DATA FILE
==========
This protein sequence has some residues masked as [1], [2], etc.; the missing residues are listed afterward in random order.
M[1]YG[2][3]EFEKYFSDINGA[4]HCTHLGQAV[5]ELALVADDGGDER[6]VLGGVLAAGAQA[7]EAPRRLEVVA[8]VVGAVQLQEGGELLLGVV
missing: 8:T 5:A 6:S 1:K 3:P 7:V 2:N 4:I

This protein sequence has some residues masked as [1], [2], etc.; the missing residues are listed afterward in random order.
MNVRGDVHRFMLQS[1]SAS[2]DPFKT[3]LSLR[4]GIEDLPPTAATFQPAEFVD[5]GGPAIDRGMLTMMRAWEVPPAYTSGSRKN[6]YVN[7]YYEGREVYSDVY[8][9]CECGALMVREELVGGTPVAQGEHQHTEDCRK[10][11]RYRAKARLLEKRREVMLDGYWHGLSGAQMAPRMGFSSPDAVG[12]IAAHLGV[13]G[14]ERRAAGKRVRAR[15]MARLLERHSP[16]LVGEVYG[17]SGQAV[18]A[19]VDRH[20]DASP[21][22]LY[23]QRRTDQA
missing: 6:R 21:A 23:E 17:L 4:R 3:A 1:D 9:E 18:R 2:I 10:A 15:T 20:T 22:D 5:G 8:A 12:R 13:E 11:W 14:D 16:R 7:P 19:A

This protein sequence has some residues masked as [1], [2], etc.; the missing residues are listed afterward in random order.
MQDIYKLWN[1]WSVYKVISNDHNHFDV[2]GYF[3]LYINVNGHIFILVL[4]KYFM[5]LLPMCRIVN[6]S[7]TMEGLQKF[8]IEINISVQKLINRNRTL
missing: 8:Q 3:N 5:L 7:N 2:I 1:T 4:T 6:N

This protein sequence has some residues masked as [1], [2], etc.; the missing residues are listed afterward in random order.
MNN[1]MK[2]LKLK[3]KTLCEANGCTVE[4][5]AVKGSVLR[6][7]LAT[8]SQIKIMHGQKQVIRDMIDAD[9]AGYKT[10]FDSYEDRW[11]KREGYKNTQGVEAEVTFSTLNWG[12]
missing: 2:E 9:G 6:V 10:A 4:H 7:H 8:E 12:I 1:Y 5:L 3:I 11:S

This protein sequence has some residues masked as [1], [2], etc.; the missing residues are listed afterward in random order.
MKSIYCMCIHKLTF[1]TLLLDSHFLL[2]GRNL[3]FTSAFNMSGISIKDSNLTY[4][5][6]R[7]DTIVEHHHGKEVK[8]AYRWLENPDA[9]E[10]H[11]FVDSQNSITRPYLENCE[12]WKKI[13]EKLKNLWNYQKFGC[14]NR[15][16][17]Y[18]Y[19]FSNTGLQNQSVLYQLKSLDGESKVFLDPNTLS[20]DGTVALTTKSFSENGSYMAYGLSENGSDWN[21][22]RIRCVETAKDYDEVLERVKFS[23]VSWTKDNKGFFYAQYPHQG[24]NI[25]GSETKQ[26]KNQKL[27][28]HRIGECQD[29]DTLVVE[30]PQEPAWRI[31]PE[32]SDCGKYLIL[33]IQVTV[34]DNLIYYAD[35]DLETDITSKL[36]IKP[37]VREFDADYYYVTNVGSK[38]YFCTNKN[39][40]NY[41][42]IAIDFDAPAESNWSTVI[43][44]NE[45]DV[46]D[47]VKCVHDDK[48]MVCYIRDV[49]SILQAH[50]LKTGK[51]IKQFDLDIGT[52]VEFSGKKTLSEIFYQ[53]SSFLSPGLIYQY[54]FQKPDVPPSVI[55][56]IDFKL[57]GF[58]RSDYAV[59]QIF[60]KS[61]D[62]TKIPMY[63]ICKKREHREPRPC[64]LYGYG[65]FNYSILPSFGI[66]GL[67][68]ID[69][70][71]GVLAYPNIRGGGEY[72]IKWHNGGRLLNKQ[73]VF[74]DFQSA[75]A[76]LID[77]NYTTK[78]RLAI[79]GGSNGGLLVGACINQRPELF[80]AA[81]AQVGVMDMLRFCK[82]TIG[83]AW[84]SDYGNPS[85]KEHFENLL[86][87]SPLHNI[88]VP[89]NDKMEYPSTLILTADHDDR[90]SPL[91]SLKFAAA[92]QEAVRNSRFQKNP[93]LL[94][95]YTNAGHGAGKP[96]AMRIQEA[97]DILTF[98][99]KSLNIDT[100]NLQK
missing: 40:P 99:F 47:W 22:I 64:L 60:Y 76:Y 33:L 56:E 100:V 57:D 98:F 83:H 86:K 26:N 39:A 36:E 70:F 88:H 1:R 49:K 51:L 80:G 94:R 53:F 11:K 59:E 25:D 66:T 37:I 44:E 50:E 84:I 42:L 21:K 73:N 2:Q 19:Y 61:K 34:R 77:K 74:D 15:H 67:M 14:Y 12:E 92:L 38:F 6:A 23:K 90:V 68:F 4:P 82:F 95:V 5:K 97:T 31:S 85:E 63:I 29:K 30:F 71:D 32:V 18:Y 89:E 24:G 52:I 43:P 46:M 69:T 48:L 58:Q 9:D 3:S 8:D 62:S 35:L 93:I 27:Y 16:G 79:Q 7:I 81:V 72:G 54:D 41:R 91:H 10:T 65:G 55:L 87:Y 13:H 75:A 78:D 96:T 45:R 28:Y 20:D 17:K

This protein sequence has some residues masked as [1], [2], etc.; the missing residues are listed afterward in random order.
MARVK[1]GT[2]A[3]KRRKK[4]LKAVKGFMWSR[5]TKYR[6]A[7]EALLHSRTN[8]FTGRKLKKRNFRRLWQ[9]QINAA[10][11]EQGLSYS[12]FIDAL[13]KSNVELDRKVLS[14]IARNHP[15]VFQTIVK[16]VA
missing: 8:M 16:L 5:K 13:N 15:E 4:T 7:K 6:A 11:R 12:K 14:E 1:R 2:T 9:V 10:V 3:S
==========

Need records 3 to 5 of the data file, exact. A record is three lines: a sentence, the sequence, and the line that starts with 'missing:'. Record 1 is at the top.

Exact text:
This protein sequence has some residues masked as [1], [2], etc.; the missing residues are listed afterward in random order.
MQDIYKLWN[1]WSVYKVISNDHNHFDV[2]GYF[3]LYINVNGHIFILVL[4]KYFM[5]LLPMCRIVN[6]S[7]TMEGLQKF[8]IEINISVQKLINRNRTL
missing: 8:Q 3:N 5:L 7:N 2:I 1:T 4:T 6:N

This protein sequence has some residues masked as [1], [2], etc.; the missing residues are listed afterward in random order.
MNN[1]MK[2]LKLK[3]KTLCEANGCTVE[4][5]AVKGSVLR[6][7]LAT[8]SQIKIMHGQKQVIRDMIDAD[9]AGYKT[10]FDSYEDRW[11]KREGYKNTQGVEAEVTFSTLNWG[12]
missing: 2:E 9:G 6:V 10:A 4:H 7:H 8:E 12:I 1:Y 5:L 3:I 11:S

This protein sequence has some residues masked as [1], [2], etc.; the missing residues are listed afterward in random order.
MKSIYCMCIHKLTF[1]TLLLDSHFLL[2]GRNL[3]FTSAFNMSGISIKDSNLTY[4][5][6]R[7]DTIVEHHHGKEVK[8]AYRWLENPDA[9]E[10]H[11]FVDSQNSITRPYLENCE[12]WKKI[13]EKLKNLWNYQKFGC[14]NR[15][16][17]Y[18]Y[19]FSNTGLQNQSVLYQLKSLDGESKVFLDPNTLS[20]DGTVALTTKSFSENGSYMAYGLSENGSDWN[21][22]RIRCVETAKDYDEVLERVKFS[23]VSWTKDNKGFFYAQYPHQG[24]NI[25]GSETKQ[26]KNQKL[27][28]HRIGECQD[29]DTLVVE[30]PQEPAWRI[31]PE[32]SDCGKYLIL[33]IQVTV[34]DNLIYYAD[35]DLETDITSKL[36]IKP[37]VREFDADYYYVTNVGSK[38]YFCTNKN[39][40]NY[41][42]IAIDFDAPAESNWSTVI[43][44]NE[45]DV[46]D[47]VKCVHDDK[48]MVCYIRDV[49]SILQAH[50]LKTGK[51]IKQFDLDIGT[52]VEFSGKKTLSEIFYQ[53]SSFLSPGLIYQY[54]FQKPDVPPSVI[55][56]IDFKL[57]GF[58]RSDYAV[59]QIF[60]KS[61]D[62]TKIPMY[63]ICKKREHREPRPC[64]LYGYG[65]FNYSILPSFGI[66]GL[67][68]ID[69][70][71]GVLAYPNIRGGGEY[72]IKWHNGGRLLNKQ[73]VF[74]DFQSA[75]A[76]LID[77]NYTTK[78]RLAI[79]GGSNGGLLVGACINQRPELF[80]AA[81]AQVGVMDMLRFCK[82]TIG[83]AW[84]SDYGNPS[85]KEHFENLL[86][87]SPLHNI[88]VP[89]NDKMEYPSTLILTADHDDR[90]SPL[91]SLKFAAA[92]QEAVRNSRFQKNP[93]LL[94][95]YTNAGHGAGKP[96]AMRIQEA[97]DILTF[98][99]KSLNIDT[100]NLQK
missing: 40:P 99:F 47:W 22:I 64:L 60:Y 76:Y 33:L 56:E 100:V 57:D 98:F 83:H 86:K 26:N 39:A 36:E 70:F 88:H 1:R 49:K 51:L 80:G 94:R 53:F 11:K 59:E 25:D 66:T 37:I 44:E 50:E 84:I 42:L 21:K 73:N 2:Q 19:Y 61:K 34:R 77:K 74:D 15:H 67:M 14:Y 12:E 92:L 38:F 6:A 23:K 90:V 68:F 4:P 82:F 95:V 5:K 97:T 31:S 85:E 63:I 29:K 30:F 71:D 32:V 18:Y 89:E 24:G 52:I 43:P 46:M 69:T 48:L 58:Q 9:D 3:S 8:D 62:S 35:L 93:I 27:Y 16:G 79:Q 7:I 81:V 72:G 54:D 41:R 91:H 10:T 65:G 55:L 87:Y 13:H 75:A 78:D 96:T 45:R 28:Y 20:D 17:K